Snow Globe

 

 

 

The Snow Globe Outside My Double Hung Window

Carolyn Tody

 

In the long run, the sharpest weapon of all is a kind and gentle spirit.” … Anne Frank

 

In the world outside my window, today is bright and beautiful!

What, you think not? Outside my window there is a snow globe with the beauty of a vintage card. Nature is creating a wintry scene straight out of my imagination. Everywhere I look there is whiteness, as wind-blown plumes rise from a distant snow blower hidden among the growing piles of snow. I’m transfixed by the shimmering magic.

Today it would be easy to hide in my comfort zone. I’d write. I’d read a book. I’d dream about the ever-growing snow bank outside, piling high, like a magnificent snow beast holding me ransom for a beaker of hot chocolate spiked with rum.

Instead, the snow is falling victim to an invading fleet of whirring, encroaching machines that disturb my stillness. In quick succession several things happen:

  • My heart plummets.
  • My dream of comfort vanishes.
  • I remember that appointment I scheduled across town for later today.
  • Cabin fever roars in my head.

Somehow I have to out-maneuver the polar vortex with its increasing onslaught of fluffy white flakes. I need to clear my driveway – or face the consequences.

A second Code Red Alert in two days demands that residents “stay off the hazardous roads and prepare for sub-freezing temps.” Is this why I’m reluctant to go out into the snow globe to wield the shovel? Judging by photos I snap from my window, there are already sixteen inches of intensely moisture-laden snow on the ground. Immediately I formulate possible solutions:

  • I could wait and see if someone asks to shovel.
  • Delay action until the situation worsens. The weather report predicts another eight inches!
  • Someone has to go out and shovel.

Little do I know that deep within me a spiritual revolution is taking shape. My dilemma comes from two dreams colliding:

  1. First, I want to cozy up to the fireplace and spend the day with a steaming mug of tea.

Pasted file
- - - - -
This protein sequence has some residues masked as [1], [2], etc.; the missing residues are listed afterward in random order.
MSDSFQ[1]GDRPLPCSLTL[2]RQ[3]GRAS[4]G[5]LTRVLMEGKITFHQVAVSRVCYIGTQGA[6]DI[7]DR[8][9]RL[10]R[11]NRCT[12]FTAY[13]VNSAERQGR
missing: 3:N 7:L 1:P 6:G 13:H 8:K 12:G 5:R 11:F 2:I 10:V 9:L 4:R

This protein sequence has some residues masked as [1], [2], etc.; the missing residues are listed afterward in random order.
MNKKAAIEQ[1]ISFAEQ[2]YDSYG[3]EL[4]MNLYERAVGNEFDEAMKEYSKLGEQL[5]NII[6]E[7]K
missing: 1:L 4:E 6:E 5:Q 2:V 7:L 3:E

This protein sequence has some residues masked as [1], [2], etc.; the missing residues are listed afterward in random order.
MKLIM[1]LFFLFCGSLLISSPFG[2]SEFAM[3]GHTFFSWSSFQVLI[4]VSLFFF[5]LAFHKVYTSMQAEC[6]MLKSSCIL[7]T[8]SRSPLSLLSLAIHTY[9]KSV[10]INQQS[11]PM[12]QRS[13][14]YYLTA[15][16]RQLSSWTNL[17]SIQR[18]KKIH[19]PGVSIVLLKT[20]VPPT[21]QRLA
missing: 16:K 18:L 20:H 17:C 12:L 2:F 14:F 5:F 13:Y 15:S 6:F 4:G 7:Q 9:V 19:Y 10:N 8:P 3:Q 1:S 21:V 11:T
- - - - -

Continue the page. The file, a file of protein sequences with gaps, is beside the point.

2. Then again, I want the freedom to vanquish my comfort cave and roar down the open drive.

With that realization, I choose the latter and feel my strength is rising. This time, I will override nature.  I will defeat inertia. I’ll open the clogged walkways by engaging the secret strategies I use to defeat all overwhelming situations, which include muttering something like, “I can” under my breath, invoking my virtual support system, and breaking out brandy stored for years in an abandoned dishwasher just for après-snow shoveling warmth. My fire is lit. Nevertheless, I dress in warm layers for the outdoors:

  • First, I don three pairs of thermal leggings, then
  • Tug on two-inch-thick mittens with metallic ski liners, and
  • I grab my iPod and keys and glance with reluctance at my warm and comfortable living room.
  • Why does it feel like it’s the last time?

Before I can change my mind, I quickly adapt 3 proven strategies:

  1. I repeat twice “I can do it.  I’m a woman on a mission; gloom and doom can’t get me down.”
  2. I consult my Golden Circle of Support – a journal cache that guarantees I’ll complete the task of snow removal because it provides a sense of hope.
  3. I keep a lookout for everyday miracles. Somewhere on the flip side of this challenge, there is a bright spot, a pot of gold, and/or a new opportunity,

Of course, there are also several obstacles to overcome:

  • My iPod goes silent every time I jiggle my headphones, and I need music to forget that I’m using the empty dishwasher to store brandy because the drain doesn’t work, it floods the kitchen floor, and I’ve abandoned the appliance for repair.
  • I have to block incoming images of a comfy, energy-robbing recliner calling me to snuggle.